On April 18, 2020, Daszak sent an email to Fauci to thank the director of the National Institute of Allergy and Infectious Diseases (NIAID) for discrediting the credible allegation that the coronavirus was engineered by the Wuhan Institute of Virology (WIV) and it accidentally leaked after infecting one of the institute's employees.
"I just wanted to say a personal thank you on behalf of our staff and collaborators, for publicly standing up and stating that the scientific evidence supports a natural origin for COVID-19 from a bat-to-human spillover, not a lab release from the Wuhan Institute of Virology," wrote Daszak in the email. "From my perspective, your comments are brave, and coming from your trusted voice, will help dispel the myths being spun around the virus's origins."
Less than 12 months after Daszak sent this email to Fauci, he would be in Wuhan personally leading a WHO team supposedly charged with investigating the origin of the coronavirus. (Related: Rick Scott criticizes WHO "investigative team" for visiting Chinese propaganda exhibition in Wuhan.)
Fauci responded to the email the next day, writing: "Many thanks for your kind note."
Daszak was responding to Fauci's comments on April 17, 2021, when a reporter asked the latter whether or not the coronavirus could have come from one of the WIV's labs.
"There was a study recently … where a group of highly qualified evolutionary virologists looked at the sequences there and the sequences in bats as they evolve," said Fauci at the time. "The mutations that it took to get to the point where it is now is totally consistent with a jump of a species from an animal to a human."
This statement contrasts with comments he made in May when he said that he was "not convinced" that the coronavirus developed naturally.
Mainstream news outlet Buzzfeed News obtained Daszak's email to Fauci through a Freedom of Information Act request. The website has since released more than 3,200 pages of emails from Fauci covering January to June 2020.
The emails also provide a closer look into Fauci's relationship with Daszak. Notably, he forwarded "anti-conspiracy theory" articles to colleagues that quoted Daszak disparaging the lab leak origin theory.
It should be noted that Daszak, as the president of the EcoHealth Alliance, used around $3.4 million in grants he received from Fauci's NIAID to the WIV between 2014 to 2019. The grant money was specifically given to fund research and other work regarding the coronavirus.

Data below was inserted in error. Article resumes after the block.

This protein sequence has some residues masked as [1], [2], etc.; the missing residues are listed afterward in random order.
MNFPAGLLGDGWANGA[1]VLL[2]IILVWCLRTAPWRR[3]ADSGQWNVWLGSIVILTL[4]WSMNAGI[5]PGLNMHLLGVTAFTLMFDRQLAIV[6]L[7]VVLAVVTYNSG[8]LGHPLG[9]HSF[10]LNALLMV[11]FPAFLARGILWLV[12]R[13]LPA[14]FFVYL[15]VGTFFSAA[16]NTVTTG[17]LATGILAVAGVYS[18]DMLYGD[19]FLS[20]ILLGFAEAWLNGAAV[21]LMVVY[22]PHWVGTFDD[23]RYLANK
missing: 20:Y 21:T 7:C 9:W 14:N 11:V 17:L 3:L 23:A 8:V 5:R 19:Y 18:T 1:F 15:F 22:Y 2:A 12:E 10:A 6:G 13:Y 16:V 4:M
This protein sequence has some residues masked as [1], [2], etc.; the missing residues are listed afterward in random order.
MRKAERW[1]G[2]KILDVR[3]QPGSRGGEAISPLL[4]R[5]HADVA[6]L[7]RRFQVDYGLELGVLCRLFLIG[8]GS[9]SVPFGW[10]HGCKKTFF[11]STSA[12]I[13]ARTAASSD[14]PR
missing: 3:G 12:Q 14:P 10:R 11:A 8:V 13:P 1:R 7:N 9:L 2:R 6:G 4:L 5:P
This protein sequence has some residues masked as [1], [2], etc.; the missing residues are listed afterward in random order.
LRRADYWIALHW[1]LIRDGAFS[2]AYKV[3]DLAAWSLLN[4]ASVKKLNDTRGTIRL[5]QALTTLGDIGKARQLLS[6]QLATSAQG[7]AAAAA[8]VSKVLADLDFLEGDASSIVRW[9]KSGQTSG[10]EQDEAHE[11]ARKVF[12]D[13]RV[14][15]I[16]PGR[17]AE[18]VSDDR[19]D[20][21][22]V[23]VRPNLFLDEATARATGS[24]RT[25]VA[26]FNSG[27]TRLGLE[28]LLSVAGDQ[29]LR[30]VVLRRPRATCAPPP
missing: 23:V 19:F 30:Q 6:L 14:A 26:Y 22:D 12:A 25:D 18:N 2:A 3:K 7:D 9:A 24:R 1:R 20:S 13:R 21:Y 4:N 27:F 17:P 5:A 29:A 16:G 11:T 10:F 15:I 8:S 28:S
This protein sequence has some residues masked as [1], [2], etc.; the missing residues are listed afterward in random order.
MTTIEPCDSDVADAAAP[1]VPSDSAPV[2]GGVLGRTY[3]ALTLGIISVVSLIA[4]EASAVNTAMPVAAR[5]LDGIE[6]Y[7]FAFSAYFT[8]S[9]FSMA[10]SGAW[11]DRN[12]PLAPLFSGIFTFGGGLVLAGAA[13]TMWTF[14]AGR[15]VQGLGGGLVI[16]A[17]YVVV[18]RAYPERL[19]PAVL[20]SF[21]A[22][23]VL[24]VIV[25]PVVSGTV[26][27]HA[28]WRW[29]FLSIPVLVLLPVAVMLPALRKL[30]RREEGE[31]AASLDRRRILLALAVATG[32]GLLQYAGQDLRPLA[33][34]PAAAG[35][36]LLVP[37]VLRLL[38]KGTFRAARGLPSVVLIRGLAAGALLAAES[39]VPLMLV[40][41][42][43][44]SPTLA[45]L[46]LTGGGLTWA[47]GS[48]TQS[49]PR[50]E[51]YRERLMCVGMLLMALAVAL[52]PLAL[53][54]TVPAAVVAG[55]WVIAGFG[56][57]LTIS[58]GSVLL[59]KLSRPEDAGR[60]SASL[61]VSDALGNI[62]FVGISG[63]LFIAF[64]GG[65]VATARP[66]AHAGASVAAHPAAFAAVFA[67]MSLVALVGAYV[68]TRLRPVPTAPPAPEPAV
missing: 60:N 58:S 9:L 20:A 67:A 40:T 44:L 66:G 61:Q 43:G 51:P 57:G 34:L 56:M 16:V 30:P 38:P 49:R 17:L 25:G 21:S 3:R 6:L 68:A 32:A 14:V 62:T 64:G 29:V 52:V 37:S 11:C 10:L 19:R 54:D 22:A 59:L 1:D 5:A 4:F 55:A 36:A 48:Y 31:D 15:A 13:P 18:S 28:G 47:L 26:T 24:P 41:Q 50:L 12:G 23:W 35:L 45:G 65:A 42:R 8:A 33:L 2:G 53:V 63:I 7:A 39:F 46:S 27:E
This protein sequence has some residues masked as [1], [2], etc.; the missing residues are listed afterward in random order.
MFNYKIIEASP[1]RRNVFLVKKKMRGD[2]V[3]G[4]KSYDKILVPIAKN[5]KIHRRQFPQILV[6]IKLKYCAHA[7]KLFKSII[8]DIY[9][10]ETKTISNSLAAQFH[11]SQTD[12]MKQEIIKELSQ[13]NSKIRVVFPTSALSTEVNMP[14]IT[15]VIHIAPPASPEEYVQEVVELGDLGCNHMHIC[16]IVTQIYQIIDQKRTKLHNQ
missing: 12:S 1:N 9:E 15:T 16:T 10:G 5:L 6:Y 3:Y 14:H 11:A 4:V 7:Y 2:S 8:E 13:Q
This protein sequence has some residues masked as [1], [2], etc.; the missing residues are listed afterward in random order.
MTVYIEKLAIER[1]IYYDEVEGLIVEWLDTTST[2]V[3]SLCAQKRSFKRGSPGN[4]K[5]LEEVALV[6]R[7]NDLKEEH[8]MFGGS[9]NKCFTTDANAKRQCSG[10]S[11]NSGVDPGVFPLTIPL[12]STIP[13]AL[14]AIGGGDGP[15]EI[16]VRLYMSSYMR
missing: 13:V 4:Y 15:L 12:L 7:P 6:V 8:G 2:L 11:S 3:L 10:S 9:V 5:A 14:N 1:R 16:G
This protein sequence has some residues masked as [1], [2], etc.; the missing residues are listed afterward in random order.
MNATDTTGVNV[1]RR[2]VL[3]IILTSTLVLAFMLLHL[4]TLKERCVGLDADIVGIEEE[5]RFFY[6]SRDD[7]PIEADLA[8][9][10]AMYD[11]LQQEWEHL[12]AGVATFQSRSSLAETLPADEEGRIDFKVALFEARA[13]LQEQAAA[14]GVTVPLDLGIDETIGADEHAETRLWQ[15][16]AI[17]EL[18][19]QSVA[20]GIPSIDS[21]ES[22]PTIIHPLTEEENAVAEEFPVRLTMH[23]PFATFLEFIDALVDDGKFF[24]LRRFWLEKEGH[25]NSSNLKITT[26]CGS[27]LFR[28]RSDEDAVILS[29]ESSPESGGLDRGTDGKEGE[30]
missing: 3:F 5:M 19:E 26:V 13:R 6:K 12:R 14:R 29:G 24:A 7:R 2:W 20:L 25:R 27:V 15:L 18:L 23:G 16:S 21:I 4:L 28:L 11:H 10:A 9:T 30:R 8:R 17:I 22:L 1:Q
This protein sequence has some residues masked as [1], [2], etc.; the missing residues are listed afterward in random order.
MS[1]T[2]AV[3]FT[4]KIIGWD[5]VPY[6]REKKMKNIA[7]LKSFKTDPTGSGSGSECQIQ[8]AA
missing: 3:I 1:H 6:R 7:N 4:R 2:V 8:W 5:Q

On Wednesday, June 2, Fauci talked about the legitimate concerns regarding the grant money during an interview on News Nation.
"The Wuhan lab is a very large lab, to the tune of hundreds of millions if not billions of dollars. The grant that we're talking about was $600,000 over five years," he said, in an attempt to diminish the fact that money was still being diverted into the WIV.
Fauci further argued that the WIV's work regarding the coronavirus is essential since the research is intended to assess the threat of certain viruses to humans, "which might then damage the United States."
"You don't want to go to Hoboken, New Jersey, or to Fairfax, Virginia, to be studying the bat-human interface that may lead to an outbreak," added Fauci. "So you go to China."
One of the criticisms raised with the grant money being funneled to the WIV is that scientists in the Chinese institute may have performed gain-of-function research on coronaviruses. They could have done this by engineering the coronavirus samples in the labs to make them more infectious and possibly even more dangerous. Fauci did not directly respond to this criticism. He instead talked about how, as scientists, the people at the WIV are obligated to do their work.
"I can't guarantee everything that's going on in the Wuhan lab, we can't do that, but it is our obligation as scientists and public health individuals to study the animal-human interface."
Commenting on the release of the emails, Fauci said that they have been taken out of context because people have been cutting out individual sentences in emails without showing what the emails actually said in their entirety. "You don't really have the full context."
Learn more about the ongoing debate regarding the coronavirus' lab leak origins by reading the latest articles at Pandemic.news.